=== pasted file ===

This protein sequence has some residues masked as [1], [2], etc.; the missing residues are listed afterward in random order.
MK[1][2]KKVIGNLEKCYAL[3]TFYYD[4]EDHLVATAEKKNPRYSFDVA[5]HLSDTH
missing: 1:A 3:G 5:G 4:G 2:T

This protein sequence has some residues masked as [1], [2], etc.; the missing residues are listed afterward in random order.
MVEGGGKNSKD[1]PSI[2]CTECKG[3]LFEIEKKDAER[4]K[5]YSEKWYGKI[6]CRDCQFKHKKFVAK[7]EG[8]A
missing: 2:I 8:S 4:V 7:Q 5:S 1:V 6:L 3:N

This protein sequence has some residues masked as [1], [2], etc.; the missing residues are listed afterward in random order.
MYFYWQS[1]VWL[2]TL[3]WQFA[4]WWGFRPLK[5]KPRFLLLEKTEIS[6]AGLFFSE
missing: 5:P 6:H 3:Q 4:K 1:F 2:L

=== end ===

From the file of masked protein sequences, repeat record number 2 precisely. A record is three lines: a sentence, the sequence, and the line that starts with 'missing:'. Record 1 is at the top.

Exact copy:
This protein sequence has some residues masked as [1], [2], etc.; the missing residues are listed afterward in random order.
MVEGGGKNSKD[1]PSI[2]CTECKG[3]LFEIEKKDAER[4]K[5]YSEKWYGKI[6]CRDCQFKHKKFVAK[7]EG[8]A
missing: 2:I 8:S 4:V 7:Q 5:S 1:V 6:L 3:N